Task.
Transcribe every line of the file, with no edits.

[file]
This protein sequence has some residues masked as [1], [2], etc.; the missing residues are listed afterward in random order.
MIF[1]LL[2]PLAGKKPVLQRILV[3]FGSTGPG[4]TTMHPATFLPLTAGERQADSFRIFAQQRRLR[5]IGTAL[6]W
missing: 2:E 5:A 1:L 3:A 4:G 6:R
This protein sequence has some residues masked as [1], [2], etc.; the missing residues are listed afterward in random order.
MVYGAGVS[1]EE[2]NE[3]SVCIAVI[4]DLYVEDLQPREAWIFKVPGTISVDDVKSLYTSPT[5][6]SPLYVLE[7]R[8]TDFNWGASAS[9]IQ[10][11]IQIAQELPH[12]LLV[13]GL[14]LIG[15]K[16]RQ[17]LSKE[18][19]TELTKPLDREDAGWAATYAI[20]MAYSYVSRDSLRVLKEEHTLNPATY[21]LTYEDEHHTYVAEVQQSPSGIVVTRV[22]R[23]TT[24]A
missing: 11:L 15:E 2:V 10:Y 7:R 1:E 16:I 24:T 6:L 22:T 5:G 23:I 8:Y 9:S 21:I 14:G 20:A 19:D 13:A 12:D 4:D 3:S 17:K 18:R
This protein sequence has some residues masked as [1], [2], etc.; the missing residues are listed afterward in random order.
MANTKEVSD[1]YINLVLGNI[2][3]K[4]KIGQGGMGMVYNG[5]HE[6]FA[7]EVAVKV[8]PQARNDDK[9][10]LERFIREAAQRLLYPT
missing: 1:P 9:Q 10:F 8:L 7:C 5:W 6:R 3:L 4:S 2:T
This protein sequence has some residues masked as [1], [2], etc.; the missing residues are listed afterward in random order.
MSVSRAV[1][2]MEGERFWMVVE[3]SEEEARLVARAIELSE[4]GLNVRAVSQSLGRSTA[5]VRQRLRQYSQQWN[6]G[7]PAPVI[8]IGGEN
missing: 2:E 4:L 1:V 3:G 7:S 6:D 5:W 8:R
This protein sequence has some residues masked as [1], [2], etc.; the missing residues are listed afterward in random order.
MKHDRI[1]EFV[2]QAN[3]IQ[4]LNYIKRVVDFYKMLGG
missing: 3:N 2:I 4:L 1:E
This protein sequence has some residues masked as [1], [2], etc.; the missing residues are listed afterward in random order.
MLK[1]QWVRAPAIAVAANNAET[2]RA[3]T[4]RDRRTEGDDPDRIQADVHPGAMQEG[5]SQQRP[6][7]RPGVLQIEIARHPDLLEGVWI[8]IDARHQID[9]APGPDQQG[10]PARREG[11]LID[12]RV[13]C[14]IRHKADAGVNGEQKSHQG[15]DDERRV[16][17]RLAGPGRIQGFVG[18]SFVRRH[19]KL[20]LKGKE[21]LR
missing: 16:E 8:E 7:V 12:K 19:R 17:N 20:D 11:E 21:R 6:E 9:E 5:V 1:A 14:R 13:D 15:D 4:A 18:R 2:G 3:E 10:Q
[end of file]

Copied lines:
This protein sequence has some residues masked as [1], [2], etc.; the missing residues are listed afterward in random order.
MIF[1]LL[2]PLAGKKPVLQRILV[3]FGSTGPG[4]TTMHPATFLPLTAGERQADSFRIFAQQRRLR[5]IGTAL[6]W
missing: 2:E 5:A 1:L 3:A 4:G 6:R
This protein sequence has some residues masked as [1], [2], etc.; the missing residues are listed afterward in random order.
MVYGAGVS[1]EE[2]NE[3]SVCIAVI[4]DLYVEDLQPREAWIFKVPGTISVDDVKSLYTSPT[5][6]SPLYVLE[7]R[8]TDFNWGASAS[9]IQ[10][11]IQIAQELPH[12]LLV[13]GL[14]LIG[15]K[16]RQ[17]LSKE[18][19]TELTKPLDREDAGWAATYAI[20]MAYSYVSRDSLRVLKEEHTLNPATY[21]LTYEDEHHTYVAEVQQSPSGIVVTRV[22]R[23]TT[24]A
missing: 11:L 15:E 2:V 10:Y 7:R 1:E 16:I 24:T 6:L 22:T 5:G 23:I 8:Y 9:S 21:I 14:G 20:A 19:D 13:A 12:D 4:D 3:S 17:K 18:R
This protein sequence has some residues masked as [1], [2], etc.; the missing residues are listed afterward in random order.
MANTKEVSD[1]YINLVLGNI[2][3]K[4]KIGQGGMGMVYNG[5]HE[6]FA[7]EVAVKV[8]PQARNDDK[9][10]LERFIREAAQRLLYPT
missing: 1:P 9:Q 10:F 8:L 7:C 5:W 6:R 3:L 4:S 2:T
This protein sequence has some residues masked as [1], [2], etc.; the missing residues are listed afterward in random order.
MSVSRAV[1][2]MEGERFWMVVE[3]SEEEARLVARAIELSE[4]GLNVRAVSQSLGRSTA[5]VRQRLRQYSQQWN[6]G[7]PAPVI[8]IGGEN
missing: 2:E 4:L 1:V 3:G 7:S 6:D 5:W 8:R
This protein sequence has some residues masked as [1], [2], etc.; the missing residues are listed afterward in random order.
MKHDRI[1]EFV[2]QAN[3]IQ[4]LNYIKRVVDFYKMLGG
missing: 3:N 2:I 4:L 1:E
This protein sequence has some residues masked as [1], [2], etc.; the missing residues are listed afterward in random order.
MLK[1]QWVRAPAIAVAANNAET[2]RA[3]T[4]RDRRTEGDDPDRIQADVHPGAMQEG[5]SQQRP[6][7]RPGVLQIEIARHPDLLEGVWI[8]IDARHQID[9]APGPDQQG[10]PARREG[11]LID[12]RV[13]C[14]IRHKADAGVNGEQKSHQG[15]DDERRV[16][17]RLAGPGRIQGFVG[18]SFVRRH[19]KL[20]LKGKE[21]LR
missing: 16:E 8:E 7:V 12:K 19:R 17:N 20:D 11:E 21:R 6:E 9:E 5:V 1:A 14:R 13:D 15:D 4:A 18:R 2:G 3:E 10:Q